Texas boy collects various antique electrical items

LUFKIN, Texas — Israel Jones is not your average 10 year old.

The Lufkin Daily News reports that upon entering the Jones family home, evidence of Israel’s vast collection of ancient artifacts is immediately visible. From traffic lights to parking meters, Israel has it all.

“It’s mostly vintage electric stuff – old model trains, old computer stuff,” Israel said. “All the new stuff is plastic and junky.”

Israel’s father Dayton Jones said he always liked to take things apart.

“When he was 2, he got interested in a power strip,” said Gina Jones, mother of Israel. “He was in love with the power strip and the way he could redirect it. We would come into the living room, and he would unplug all the lights from where we had them. They ran over to the power strip, and this power strip connected to the one. It was everywhere.

Israel called it plug-play, and Dayton said it looked forward to going home for plug-play every day.

“I started collecting old electric meters when I was 8 years old,” Israel said.

One of his favorite collections is an electric meter from the 1890s that was part of the fifth generation of electric meters ever to be invented. It is Israel’s dream to one day have a Shallenberger meter from 1888.

“This is the one I really, really want, but I’m not sure I can find one,” Israel said.

“A guy who worked for George Westinghouse, his name was Oliver Shallenberger, he literally invented the watt hour meter. He was a brilliant guy,” Dayton said. “He made his original called the Shallenberger meter, then they got a two version of it, but they were just too big and bulky and massive to be practical. Then they made one called the round face meter.”

Some of these meters only measure 5 amps compared to modern 200-amp meters because older homes did not have as many appliances as modern homes.

“A long time ago, they would charge you for the number of lights you had in your house because they only had lights,” Israel said. “So if you had four lights, the bill might be $ 20 or something.”

Dayton said it was the whole idea of ​​Israel in the early days, and he enjoyed learning with his son. Isaiah had been talking about his many textbooks since the early days of electrical innovation, and he was watching video-on-video from YouTubers as 8-bit Guy.

“Much of the story has been explained in these textbooks,” Dayton said.

“Some of these electric meters are from the first decade of electricity. People didn’t know that, so they had all these publications to train people.”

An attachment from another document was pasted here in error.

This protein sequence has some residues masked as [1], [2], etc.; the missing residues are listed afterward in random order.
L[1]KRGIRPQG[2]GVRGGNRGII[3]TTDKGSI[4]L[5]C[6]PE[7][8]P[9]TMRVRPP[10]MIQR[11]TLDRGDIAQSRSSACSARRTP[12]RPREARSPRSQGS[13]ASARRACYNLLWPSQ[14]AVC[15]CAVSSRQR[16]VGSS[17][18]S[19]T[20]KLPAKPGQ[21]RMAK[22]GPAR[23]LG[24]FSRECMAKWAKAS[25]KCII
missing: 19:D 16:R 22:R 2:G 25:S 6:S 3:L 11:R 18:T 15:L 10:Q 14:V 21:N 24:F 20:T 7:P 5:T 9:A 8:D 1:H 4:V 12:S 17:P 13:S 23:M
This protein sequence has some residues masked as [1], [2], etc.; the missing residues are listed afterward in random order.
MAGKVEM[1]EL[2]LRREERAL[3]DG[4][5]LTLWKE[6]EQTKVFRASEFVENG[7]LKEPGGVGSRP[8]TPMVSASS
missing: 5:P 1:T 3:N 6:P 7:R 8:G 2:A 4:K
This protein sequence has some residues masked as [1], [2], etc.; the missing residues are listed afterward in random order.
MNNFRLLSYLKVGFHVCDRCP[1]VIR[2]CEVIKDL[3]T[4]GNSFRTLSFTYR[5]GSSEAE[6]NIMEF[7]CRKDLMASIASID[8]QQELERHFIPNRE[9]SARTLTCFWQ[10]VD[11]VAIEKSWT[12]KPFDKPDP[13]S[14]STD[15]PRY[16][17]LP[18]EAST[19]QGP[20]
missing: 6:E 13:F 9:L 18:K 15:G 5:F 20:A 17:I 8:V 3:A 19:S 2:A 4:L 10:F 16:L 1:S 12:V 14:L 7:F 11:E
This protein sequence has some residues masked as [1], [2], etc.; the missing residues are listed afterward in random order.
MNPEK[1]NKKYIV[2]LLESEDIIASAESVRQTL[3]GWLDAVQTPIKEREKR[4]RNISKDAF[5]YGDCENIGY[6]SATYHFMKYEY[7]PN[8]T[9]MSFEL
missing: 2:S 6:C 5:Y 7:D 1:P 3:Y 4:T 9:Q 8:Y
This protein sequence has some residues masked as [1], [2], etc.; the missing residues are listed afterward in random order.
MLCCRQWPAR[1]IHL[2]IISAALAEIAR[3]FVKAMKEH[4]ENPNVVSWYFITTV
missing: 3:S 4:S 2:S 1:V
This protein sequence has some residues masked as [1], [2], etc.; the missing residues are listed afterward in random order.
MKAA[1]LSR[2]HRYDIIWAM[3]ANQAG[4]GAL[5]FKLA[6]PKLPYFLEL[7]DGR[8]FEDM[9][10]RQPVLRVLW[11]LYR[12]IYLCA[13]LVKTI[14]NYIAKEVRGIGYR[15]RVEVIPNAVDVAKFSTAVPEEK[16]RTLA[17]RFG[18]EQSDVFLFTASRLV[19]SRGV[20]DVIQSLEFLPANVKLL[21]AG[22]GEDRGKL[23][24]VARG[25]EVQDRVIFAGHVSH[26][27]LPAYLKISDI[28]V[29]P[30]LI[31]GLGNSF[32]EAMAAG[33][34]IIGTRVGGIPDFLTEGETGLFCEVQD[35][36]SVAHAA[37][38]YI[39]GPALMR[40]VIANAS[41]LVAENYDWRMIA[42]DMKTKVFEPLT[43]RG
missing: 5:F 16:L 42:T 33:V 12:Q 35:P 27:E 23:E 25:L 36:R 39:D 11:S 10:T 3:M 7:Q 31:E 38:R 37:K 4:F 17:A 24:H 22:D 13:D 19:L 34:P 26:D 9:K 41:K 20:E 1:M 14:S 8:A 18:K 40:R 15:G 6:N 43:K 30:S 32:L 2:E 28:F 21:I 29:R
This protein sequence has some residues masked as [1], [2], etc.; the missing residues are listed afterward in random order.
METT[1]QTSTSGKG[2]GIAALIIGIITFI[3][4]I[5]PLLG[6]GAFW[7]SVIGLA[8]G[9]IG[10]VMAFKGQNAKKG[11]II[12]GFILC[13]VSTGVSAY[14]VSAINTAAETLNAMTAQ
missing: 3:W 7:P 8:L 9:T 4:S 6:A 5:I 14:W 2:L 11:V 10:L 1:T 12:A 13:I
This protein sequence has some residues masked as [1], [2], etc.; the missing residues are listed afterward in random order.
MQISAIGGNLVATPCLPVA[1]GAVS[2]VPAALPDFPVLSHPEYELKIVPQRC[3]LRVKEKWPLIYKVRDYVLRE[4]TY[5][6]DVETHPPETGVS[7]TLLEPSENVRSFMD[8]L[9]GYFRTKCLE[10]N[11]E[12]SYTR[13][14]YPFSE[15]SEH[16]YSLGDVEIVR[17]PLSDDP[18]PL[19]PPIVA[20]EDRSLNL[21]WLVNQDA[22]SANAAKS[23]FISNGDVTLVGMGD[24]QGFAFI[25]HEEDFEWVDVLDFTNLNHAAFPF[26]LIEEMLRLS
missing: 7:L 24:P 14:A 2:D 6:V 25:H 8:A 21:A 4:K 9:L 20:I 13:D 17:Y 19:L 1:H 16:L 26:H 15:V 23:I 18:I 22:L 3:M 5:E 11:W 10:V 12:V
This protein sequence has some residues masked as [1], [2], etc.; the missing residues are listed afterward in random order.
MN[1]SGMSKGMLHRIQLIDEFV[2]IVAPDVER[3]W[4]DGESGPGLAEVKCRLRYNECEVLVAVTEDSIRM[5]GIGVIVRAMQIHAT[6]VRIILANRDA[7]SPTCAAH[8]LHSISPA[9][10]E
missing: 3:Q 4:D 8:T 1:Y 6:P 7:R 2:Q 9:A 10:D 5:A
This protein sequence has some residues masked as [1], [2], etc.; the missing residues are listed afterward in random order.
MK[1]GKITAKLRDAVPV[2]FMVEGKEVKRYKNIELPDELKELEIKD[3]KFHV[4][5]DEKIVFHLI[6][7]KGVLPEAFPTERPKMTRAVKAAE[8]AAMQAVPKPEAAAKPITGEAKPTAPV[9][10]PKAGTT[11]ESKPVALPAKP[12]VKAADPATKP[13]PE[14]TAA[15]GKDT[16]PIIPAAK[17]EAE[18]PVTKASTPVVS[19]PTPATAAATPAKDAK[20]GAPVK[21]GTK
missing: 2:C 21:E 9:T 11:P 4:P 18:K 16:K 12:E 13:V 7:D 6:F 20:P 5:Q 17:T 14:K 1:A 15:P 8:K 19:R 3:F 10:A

Additionally, Israel and Dayton have learned a lot by repairing the items they collect.

“That’s the challenge – every time we get something, he has to make it work,” Dayton said.

“If he gets something that doesn’t work, he’s going to make it work,” Gina said.

So Israel typically comes out of isolator emissions with about double the amount it pays, Dayton said.

“He’s never really had any toys, and if he does, it’s for when his friends come over to his house,” Gina said.

But Israel sometimes shows its collection to its friends.

“Some of them seem interested, and a lot of them are not,” Israel said with a laugh. “All they care about are Apple watches and what’s new.”

Israel now has several public telephones from different eras, 29 electricity meters, 250 insulators and “lots” of fire alarms.

Every wall in Israel’s bedroom is covered with fire alarms dating from a wide range of years, which Gina said suddenly triggered on New Years Eve this year.

On every road trip or vacation, the Jones family travels the land in search of new collectibles.

“He searches all the traffic lights, he searches for anything along the tracks, he watches all the power lines, constantly looking for glass insulators and vintage railroad lighting,” Dayton said. .

“A lot of that stuff is really gone. The state and everyone has replaced all the old, vintage traffic light systems, and the railways have taken out all the old pole lines. Everything has been modernized, even over the past 10 years. “

Israel and her father will be heading to shows like the Lone Star Insulator Club Insulator Shows, and older collectors will love Israel.

“They say it will be the future of their club,” Dayton said.

Dayton and Israel are also part of a local amateur radio operator club, and Israel is working on obtaining its HAM radio license. He said that one day he would like to be an electrical engineer, but he’s not sure yet.

“This is my collection,” he said, beaming.

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